The military’s vital Research, Development, Test, and Evaluation program is to be cut by $10 billion across the board.

Next on the chopping block is the complete cancellation of the second SSN-744 Virginia Class submarine. While the Unified Security Budget describes the new model as “unnecessary to address any of the threats facing the United States today” and “a weapon looking for an enemy,” the SSN-774 is designed for covert collection of intelligence, transportation of special operations teams and launching of tactical Tomahawk missiles – flexible capabilities tailored to rapid responses required by the 21st-century’s conflicts with irregular combatants.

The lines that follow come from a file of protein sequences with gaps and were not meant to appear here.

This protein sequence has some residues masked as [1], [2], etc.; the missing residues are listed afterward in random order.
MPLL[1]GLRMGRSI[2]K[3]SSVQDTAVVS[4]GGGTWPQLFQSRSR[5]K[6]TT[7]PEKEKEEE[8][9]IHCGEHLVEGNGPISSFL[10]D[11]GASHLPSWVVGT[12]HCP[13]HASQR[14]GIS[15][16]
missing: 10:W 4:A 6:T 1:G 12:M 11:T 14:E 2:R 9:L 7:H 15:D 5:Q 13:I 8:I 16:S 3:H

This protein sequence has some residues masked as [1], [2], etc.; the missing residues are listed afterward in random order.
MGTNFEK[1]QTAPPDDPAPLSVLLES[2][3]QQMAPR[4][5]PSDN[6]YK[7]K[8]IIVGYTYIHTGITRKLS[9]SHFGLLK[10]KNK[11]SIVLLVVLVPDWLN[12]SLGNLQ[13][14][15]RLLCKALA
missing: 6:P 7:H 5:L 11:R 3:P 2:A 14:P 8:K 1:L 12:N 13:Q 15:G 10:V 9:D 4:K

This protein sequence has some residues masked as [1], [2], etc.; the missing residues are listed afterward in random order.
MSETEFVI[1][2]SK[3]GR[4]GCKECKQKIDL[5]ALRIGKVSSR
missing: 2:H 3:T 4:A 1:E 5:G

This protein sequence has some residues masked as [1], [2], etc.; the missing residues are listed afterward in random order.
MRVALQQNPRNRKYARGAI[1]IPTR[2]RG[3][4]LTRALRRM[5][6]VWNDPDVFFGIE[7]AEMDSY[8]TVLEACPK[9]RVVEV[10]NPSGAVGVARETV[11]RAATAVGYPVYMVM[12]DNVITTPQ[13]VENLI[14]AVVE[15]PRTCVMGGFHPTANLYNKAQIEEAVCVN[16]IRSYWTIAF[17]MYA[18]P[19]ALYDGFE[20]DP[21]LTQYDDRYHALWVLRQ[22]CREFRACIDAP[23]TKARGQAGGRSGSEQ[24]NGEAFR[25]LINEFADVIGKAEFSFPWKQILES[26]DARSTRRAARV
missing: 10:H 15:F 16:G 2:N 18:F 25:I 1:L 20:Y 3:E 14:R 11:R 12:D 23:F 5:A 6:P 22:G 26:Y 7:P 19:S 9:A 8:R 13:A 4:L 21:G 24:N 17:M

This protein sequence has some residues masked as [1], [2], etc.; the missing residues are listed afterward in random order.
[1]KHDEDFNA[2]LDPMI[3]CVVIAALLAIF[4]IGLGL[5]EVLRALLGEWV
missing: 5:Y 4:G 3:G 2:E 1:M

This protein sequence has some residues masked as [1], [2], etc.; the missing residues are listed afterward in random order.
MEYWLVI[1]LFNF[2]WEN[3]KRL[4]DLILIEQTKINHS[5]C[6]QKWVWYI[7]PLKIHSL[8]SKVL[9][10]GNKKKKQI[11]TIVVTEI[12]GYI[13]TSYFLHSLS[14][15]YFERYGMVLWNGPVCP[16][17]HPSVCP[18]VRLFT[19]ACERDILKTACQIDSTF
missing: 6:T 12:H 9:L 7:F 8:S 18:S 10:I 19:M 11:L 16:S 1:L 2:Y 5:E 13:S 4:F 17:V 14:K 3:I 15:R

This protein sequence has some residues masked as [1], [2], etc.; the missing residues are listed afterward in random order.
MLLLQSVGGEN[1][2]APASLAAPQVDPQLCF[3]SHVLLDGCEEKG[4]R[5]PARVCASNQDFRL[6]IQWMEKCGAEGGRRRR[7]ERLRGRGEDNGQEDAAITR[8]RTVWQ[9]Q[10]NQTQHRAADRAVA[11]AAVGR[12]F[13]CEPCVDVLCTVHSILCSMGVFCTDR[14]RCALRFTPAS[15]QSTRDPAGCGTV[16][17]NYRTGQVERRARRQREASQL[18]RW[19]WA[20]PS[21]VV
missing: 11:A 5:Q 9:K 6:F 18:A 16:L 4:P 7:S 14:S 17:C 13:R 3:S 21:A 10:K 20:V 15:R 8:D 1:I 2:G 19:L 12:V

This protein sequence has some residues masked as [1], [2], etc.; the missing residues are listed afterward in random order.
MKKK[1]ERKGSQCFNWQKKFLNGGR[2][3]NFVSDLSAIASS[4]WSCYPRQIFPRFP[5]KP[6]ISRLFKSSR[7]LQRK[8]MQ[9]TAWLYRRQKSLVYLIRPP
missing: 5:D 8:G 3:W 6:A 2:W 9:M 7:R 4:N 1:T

Similarly targeted for cancellation are the V-22 Osprey helicopter and the Navy and Marine Corps versions of the F-35 Joint Strike Fighter.

A closer look at IPS, which influenced Obama administration policy, is warranted.

The organization was founded in 1963 by former government workers Marcus Raskin and Richard Barnet, both of whom were known for their ties to pro-Soviet groups and activism on behalf of communist regimes.

Discover the Networks relates that after the group was founded, “IPS headquarters quickly became a resource center for national reporters and a place for KGB agents from the nearby Soviet embassy to convene and strategize.”

Indeed, Ladislav Bittman, a former KGB agent, claimed in his bookThe KGB and Soviet Disinformation: An Insider’s View that the IPS worked as a de facto Soviet disinformation operation.